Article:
I made a video of the final product so you can see it in action!
You will need to enable the UART serial interface on the Raspberry Pi. Like most interfaces, this is disabled on the Pi by default. Open the Raspberry Pi configuration menu with the following command:
Under Interfacing Options choose Serial.
You will be asked, "Would you like a login shell to be accessible over serial?" Select No.
When you see the question, "Would you like the serial port hardware to be enabled?" Choose Yes.
Finally, reboot the Raspberry Pi:
You can find more information on enabling the UART serial interface on Adafruit's website.
For our fortune teller script to work, we'll need to use Python 3 as well as a few libraries.
To install Python 3, use the following command:
sudo pip3 install --upgrade setuptools
Next up we’ll need blinka by Adafruit:
pip3 install adafruit-blinka
Then, install the RPI.GPIO library:
pip3 install RPI.GPIO
And lastly, we’ll need the thermal printer library from Adafruit:
sudo pip3 install adafruit-circuitpython-thermal-printer
You can find more details about this process on Adafruit's website.
The printer will need its own source of power, it cannot run off USB. I opted to use the 5V 2A power supply and 2.1mm jack adapter sold by Adafruit. You can find more details about powering the mini thermal printer here.
To set up the jack adapter, you will need to cut the wires provided with the printer. Strip away the wire sleeve and attach the inner wires to the jack adapter by screwing them into place. When the printer is receiving power, the LED on top will illuminate and often flash.
|Raspberry Pi||Adafruit Mini Thermal Printer|
Wiring the printer to the Pi isn't too difficult. I used the original wires provided by Adafruit and connected them to the Pi using a couple of FTM jumper wires. The printer's ground wire should be wired to any GND GPIO pin on the Pi. The RX wire needs to connect to the Pi's TX pin.
If you need help identifying your Pi's pins, Pinout.xyz is a great resource.
Once everything is connected, restart the Pi. We’ll need to run a test script. This is our opportunity to see if we can print a custom receipt. I created a short test script you can download from Github.
Open a terminal window and run the script using Python 3 like this:
Once you have a working button and printing thermal printer, it’s time to test the fortune teller script!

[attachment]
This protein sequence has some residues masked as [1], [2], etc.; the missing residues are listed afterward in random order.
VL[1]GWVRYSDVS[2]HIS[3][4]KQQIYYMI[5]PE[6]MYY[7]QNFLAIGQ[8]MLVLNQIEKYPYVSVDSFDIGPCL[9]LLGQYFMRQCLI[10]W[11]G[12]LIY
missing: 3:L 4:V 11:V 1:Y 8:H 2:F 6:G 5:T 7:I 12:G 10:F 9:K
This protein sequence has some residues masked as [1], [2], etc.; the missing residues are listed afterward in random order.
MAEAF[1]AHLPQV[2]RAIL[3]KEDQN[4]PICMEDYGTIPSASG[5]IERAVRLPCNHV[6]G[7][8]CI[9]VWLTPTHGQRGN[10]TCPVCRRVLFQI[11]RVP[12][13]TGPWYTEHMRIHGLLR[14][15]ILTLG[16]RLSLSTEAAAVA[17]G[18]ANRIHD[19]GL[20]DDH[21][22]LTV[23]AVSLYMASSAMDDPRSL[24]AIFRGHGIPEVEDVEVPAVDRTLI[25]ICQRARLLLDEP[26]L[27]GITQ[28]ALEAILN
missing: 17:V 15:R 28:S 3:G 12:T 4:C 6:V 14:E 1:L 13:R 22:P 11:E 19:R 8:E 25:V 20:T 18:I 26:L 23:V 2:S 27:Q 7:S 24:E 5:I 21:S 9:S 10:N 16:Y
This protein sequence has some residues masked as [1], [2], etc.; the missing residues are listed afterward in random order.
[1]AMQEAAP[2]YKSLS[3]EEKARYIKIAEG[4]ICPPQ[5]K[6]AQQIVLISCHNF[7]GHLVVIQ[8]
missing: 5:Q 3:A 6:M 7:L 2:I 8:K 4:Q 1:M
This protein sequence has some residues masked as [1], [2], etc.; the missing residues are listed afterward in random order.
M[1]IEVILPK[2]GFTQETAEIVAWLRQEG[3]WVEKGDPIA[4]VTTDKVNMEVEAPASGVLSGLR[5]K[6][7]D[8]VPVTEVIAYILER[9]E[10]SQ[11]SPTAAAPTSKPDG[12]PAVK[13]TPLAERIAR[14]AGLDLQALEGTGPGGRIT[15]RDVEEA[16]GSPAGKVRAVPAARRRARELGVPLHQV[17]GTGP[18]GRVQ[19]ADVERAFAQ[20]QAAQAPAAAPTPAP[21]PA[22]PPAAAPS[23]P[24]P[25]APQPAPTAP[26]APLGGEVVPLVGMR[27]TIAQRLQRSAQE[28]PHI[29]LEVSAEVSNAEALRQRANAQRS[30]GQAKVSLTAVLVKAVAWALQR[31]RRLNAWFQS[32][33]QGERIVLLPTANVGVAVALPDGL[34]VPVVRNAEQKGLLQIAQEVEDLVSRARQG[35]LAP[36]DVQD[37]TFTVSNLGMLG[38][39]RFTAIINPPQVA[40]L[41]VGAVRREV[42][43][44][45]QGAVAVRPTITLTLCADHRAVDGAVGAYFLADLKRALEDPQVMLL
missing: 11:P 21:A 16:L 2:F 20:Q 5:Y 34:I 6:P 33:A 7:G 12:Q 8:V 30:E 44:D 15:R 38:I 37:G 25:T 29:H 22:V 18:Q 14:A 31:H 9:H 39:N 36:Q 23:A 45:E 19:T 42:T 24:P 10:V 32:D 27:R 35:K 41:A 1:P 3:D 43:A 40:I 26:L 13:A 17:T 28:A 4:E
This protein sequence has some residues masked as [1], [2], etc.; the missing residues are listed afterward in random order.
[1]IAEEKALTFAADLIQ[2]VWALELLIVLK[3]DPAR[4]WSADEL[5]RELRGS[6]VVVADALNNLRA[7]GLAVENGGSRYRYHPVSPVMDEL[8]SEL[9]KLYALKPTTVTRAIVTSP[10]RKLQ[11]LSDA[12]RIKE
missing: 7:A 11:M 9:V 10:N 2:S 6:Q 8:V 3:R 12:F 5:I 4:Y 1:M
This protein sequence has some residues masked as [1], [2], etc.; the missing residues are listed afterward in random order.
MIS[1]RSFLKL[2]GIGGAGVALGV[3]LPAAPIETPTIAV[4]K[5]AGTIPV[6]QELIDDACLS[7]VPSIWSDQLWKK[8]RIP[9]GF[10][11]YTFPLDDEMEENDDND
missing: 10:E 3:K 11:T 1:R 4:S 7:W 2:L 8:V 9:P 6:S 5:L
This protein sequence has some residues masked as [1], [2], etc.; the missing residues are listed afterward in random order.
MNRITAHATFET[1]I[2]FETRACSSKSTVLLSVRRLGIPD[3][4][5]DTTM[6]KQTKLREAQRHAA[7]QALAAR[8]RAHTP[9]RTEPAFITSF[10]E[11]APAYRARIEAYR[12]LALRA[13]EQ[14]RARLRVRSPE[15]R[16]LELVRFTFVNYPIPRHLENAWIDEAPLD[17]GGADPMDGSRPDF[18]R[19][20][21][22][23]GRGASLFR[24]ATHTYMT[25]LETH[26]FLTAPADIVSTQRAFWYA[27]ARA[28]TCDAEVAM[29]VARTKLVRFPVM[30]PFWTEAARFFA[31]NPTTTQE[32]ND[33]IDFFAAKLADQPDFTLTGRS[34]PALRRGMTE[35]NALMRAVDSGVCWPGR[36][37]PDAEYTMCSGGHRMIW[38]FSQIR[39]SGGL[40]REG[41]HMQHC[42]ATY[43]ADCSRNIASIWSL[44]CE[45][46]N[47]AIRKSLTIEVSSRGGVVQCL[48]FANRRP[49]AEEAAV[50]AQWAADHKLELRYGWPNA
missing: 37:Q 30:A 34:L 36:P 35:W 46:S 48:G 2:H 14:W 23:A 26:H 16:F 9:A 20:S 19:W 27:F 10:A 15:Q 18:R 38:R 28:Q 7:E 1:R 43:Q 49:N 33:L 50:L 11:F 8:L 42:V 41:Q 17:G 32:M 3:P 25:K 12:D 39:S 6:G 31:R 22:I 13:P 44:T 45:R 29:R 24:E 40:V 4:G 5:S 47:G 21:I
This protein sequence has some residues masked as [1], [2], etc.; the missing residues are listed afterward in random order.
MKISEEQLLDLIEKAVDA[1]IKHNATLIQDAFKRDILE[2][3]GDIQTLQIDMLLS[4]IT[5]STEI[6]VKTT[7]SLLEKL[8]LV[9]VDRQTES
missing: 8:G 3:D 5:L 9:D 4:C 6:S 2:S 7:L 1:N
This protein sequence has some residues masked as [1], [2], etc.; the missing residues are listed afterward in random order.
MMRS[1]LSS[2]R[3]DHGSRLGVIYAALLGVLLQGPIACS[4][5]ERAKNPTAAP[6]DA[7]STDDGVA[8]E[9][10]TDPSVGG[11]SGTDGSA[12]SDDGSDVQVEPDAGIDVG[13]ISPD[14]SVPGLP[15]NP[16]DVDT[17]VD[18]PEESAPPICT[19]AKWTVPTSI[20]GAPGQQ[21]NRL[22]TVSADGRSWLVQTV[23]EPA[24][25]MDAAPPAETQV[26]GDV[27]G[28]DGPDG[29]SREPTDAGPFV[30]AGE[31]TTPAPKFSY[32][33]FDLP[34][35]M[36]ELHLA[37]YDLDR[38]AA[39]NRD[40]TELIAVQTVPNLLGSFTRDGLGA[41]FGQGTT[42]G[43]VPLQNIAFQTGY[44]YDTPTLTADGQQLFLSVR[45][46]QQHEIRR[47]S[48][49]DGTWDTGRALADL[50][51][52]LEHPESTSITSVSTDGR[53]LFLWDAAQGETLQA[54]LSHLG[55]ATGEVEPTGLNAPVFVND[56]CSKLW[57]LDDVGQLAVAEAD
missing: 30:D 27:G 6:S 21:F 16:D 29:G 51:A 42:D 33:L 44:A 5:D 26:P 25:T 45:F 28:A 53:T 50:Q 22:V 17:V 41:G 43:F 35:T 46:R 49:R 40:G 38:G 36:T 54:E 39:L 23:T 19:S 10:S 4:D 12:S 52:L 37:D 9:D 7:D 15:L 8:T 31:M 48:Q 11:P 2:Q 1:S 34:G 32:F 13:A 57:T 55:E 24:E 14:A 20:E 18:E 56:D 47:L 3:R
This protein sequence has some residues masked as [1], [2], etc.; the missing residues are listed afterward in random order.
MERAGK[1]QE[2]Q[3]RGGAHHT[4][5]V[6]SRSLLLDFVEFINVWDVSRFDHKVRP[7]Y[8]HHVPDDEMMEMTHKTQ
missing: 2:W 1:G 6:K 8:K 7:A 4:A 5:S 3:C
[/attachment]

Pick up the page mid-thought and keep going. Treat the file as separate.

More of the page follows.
Download the fortune teller script from Github. Transfer the python script to your Raspberry Pi using your preferred method -- such as remotely downloading the script from the Pi itself. I have a Windows machine and use WinSCP for my file transfers.
You can also log into your Pi, create a new file, and then paste the script in place:
sudo nano fortuneteller.py
Once the script is in place, execute it using Python 3 like so:
fortuneteller.py in your favorite text editor.
Formatting your receipt
def getfortune(): you’ll find the default receipt I built. It uses the Adafruit Thermal Printer library to add several lines of custom formatted text. I highly suggest reviewing the official Adafruit documentation on customizing your receipt.
Add your own fortunes
fortunes variable is a list. Edit the existing fortunes and add your own to the list. Be sure to keep the text within the apostrophes and end each line with a comma.
There are several ways to make a python script initiate on bootup. I’ll use crontab for this guide, but it’s definitely worth familiarizing yourself with other methods.
Using a terminal, open crontab with the following string:
Choose option 2. At the bottom of the document that opens, add the path to the
fortuneteller.py file. You may need to change this string if you put yours in a different location.
@reboot sudo python3 /home/pi/fortuneteller.py
Save the document and close crontab. When you restart the Pi, give it a test and try printing a fortune with the button.
Finishing up this project is fun. I created a custom case shaped like a takeout box to house the printer and Raspberry Pi. To fit with the "to-go" theme, the fortunes are labeled with "Fortunes 2 Go" at the top. ;)
You can print this case yourself by downloading the STL on Thingiverse. After printing it, use a bit of rigid wire (like a coat hanger) to make a handle.